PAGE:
Browns

Adonis Thomas catches on with Browns

The Cleveland Browns already added one rookie running back, and now they have another. Undrafted free agent Adonis Thomas impressed enough during his tryout to earn a contract and an invitation to training camp. The Browns cut running back Armond Smith to make room.

Thomas still has an uphill battle to make the final roster, competing with Montario Hardesty, Brandon Jackson and Chris Ogbonnaya, but he may have the skill set the Browns are looking for in their third-string running back.

While it didn’t come as a huge surprise when Thomas went undrafted, he was a personal favorite of mine and earned a late 3rd-round grade. He’s lacks the elite speed of a typical third-down back, but otherwise has the skill set teams look for to fill that hole. He’s an elite receiver out of the backfield and a tough runner for his size.

A broken arm caused him to miss time in 2011, which could have led to his fall in the draft. But before the injury, Thomas played a key role in Toledo’s near upset of Ohio State.

Posted on by Ryan McCrystal in Browns Leave a comment

Travis Benjamin will compete for starting job with Browns

Many felt the Cleveland Browns reached to fill their need for a receiver when they selected Travis Benjamin with the 100th overall selection, but the Browns coaching staff has liked what they’ve seen from Benjamin so far.

Pat Shurmur stated that Benjamin will have an opportunity to compete for a starting job, likely challenging Mohamed Massaquoi and Josh Cribbs for the job opposite Greg Little.

Expecting Benjamin to start may be overly optimistic, but what he does bring to the table is pure speed. Benjamin is the only legitimate deep threat on the Browns current roster, and could be used in a similar role to the one the Ravens used for rookie Torrey Smith in 2011. The combination of Benjamin and Brandon Weeden should allow the Browns to take more shots down the field than in previous seasons.

Posted on by Ryan McCrystal in Browns Leave a comment

Draft Grades: Cleveland Browns

The Cleveland Browns hit a home run with their first selection… and it was all downhill from there. The Browns entered the draft with 13 picks – an opportunity to completely change the direction of this floundering franchise – but whiffed in such a way that it could cost Mike Holmgren and Tom Heckert their jobs in the not-so-distant future.

Even taking into consideration the somewhat questionable trade, Trent Richardson was a great selection at No 3. The Browns needed to land a can’t-miss prospect in the top 10, and Richardson was arguably the best on the board. He will be a star from day one.

If the Browns were looking to change the face of the franchise, the accomplished that by selecting Brandon Weeden. But it feels like a lateral move to me. Regardless of your opinion of Weeden, the Browns are going nowhere fast. Even if all goes as planned, they won’t be serious contenders until 2014, when Weeden will be 31 years old. I could understand a more established team gambling on Weeden, but the selection simply does not make sense for a franchise with a steep uphill climb just to enter the playoff discussion.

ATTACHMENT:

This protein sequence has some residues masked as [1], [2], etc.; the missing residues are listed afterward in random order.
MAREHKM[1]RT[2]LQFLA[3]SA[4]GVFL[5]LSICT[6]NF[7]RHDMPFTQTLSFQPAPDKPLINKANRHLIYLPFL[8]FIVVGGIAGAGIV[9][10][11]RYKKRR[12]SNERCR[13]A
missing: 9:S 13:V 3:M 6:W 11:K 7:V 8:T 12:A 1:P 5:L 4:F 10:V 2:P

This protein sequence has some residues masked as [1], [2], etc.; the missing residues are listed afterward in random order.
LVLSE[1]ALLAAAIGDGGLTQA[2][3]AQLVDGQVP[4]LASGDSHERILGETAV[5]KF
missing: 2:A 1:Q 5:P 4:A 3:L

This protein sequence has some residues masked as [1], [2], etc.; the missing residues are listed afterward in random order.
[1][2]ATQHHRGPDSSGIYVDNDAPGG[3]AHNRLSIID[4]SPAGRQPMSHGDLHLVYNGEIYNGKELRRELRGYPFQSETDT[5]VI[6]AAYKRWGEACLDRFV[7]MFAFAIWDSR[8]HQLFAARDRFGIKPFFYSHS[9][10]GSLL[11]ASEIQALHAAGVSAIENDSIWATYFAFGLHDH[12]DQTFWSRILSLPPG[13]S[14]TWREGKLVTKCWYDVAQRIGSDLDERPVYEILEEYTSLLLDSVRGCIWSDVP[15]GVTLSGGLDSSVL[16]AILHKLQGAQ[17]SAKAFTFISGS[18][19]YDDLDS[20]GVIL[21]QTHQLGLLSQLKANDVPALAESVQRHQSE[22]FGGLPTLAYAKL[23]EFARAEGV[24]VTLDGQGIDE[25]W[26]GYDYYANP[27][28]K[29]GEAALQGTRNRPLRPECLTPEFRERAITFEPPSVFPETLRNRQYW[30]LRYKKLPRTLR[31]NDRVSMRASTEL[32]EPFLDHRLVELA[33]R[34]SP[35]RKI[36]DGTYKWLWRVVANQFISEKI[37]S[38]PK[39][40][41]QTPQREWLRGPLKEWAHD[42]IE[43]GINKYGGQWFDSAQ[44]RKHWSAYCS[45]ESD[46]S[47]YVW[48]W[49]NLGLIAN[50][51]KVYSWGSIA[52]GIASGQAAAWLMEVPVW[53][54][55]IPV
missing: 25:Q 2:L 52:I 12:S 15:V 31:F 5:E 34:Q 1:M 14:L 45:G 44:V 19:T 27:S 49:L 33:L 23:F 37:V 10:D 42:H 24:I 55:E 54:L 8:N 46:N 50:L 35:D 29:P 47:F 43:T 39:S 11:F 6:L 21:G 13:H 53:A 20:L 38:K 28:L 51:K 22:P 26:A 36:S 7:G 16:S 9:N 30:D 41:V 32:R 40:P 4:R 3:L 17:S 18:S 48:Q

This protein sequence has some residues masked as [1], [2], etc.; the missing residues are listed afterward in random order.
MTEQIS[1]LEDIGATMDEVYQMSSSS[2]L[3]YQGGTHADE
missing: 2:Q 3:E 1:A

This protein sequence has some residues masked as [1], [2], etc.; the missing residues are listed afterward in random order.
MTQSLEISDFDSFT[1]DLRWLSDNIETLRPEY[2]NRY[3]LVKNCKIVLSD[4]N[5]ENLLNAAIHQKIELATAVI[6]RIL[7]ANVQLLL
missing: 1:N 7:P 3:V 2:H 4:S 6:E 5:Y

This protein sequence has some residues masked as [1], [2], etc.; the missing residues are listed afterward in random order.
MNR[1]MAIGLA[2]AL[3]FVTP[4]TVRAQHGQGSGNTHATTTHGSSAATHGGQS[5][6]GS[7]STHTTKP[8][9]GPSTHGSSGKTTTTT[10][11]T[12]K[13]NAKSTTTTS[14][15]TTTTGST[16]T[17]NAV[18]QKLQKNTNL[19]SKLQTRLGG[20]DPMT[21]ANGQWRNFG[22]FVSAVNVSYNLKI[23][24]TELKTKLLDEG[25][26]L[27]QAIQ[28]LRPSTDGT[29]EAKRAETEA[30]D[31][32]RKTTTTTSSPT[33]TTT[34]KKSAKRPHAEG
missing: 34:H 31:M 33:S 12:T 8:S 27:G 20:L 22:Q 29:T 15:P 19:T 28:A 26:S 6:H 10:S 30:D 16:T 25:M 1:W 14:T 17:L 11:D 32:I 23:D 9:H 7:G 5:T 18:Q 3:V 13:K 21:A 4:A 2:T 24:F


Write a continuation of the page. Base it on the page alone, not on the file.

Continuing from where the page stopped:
Mitchell Schwartz was a reach in the early 2nd round. At best, he’ll be an average starting right tackle, and that’s not worth the 37th overall selection. He’s essentially a younger Tony Pashos, who the Browns recently released.

John Hughes may have been the reach of the draft. The Browns have two above average starting defensive tackles, and plan to use Frostee Rucker as the three-technique in passing situations. So where does Hughes fit in? It’s hard to do worse than a reach that doesn’t even fill a need.

Travis Benjamin is a track star masquerading as a football player. He could have value as a return specialist, but the Browns already have Josh Cribbs, who is backed up by the more-than-capable Buster Skrine. At best, Benjamin develops into a decent 4th option who can stretch the field, but he was not worth the 100th overall selection.

James-Michael Johnson adds some much-needed depth at the linebacker position. He will likely back up D’Qwell Jackson, but could play any of the three spots in Cleveland’s 4-3 defense.

Ryan Miller adds some depth at guard and could push Shaun Lauvao or Jason Pinkston for playing time, both of whom are coming off disappointing seasons. Lauvao led all guards in sacks allowed and penalties in 2011.

Emmanuel Acho will compete for the backup weak-side linebacker job, and could actually see some playing time early due to Scott Fujita’s suspension.

Billy Winn was arguably the Browns best selection other than Richardson. I gave him a fringe 3rd/4th-round grade and had him rated significantly higher than John Hughes.

Tevin Wade will compete with Buster Skrine for the 4th cornerback job. Like Skrine, he’s undersized and his upside is limited to playing the nickel corner role.

Brad Smelley blocked for Richardson at Alabama, and the Browns reportedly called Richardson about him before making the selection. It’s not a bad decision, but the Browns drafted Owen Marecic in the 4th round last year and parted with Lawrence Vickers to make room for him. What does that say about their evaluation process if they’re willing to give up on Marecic after one year?

I fail to see how this draft class changed Cleveland’s direction in any meaningful way. They have a power running game and a rookie quarterback… is that any different than two years when their offense featured Peyton Hillis and Colt McCoy, who, at the time, was viewed as a promising young quarterback? This draft class, coupled with the strong drafts of their division rivals, cemented the Browns place in the AFC North cellar.

Posted on by Ryan McCrystal in Browns, Draft Grades - 2012 Leave a comment
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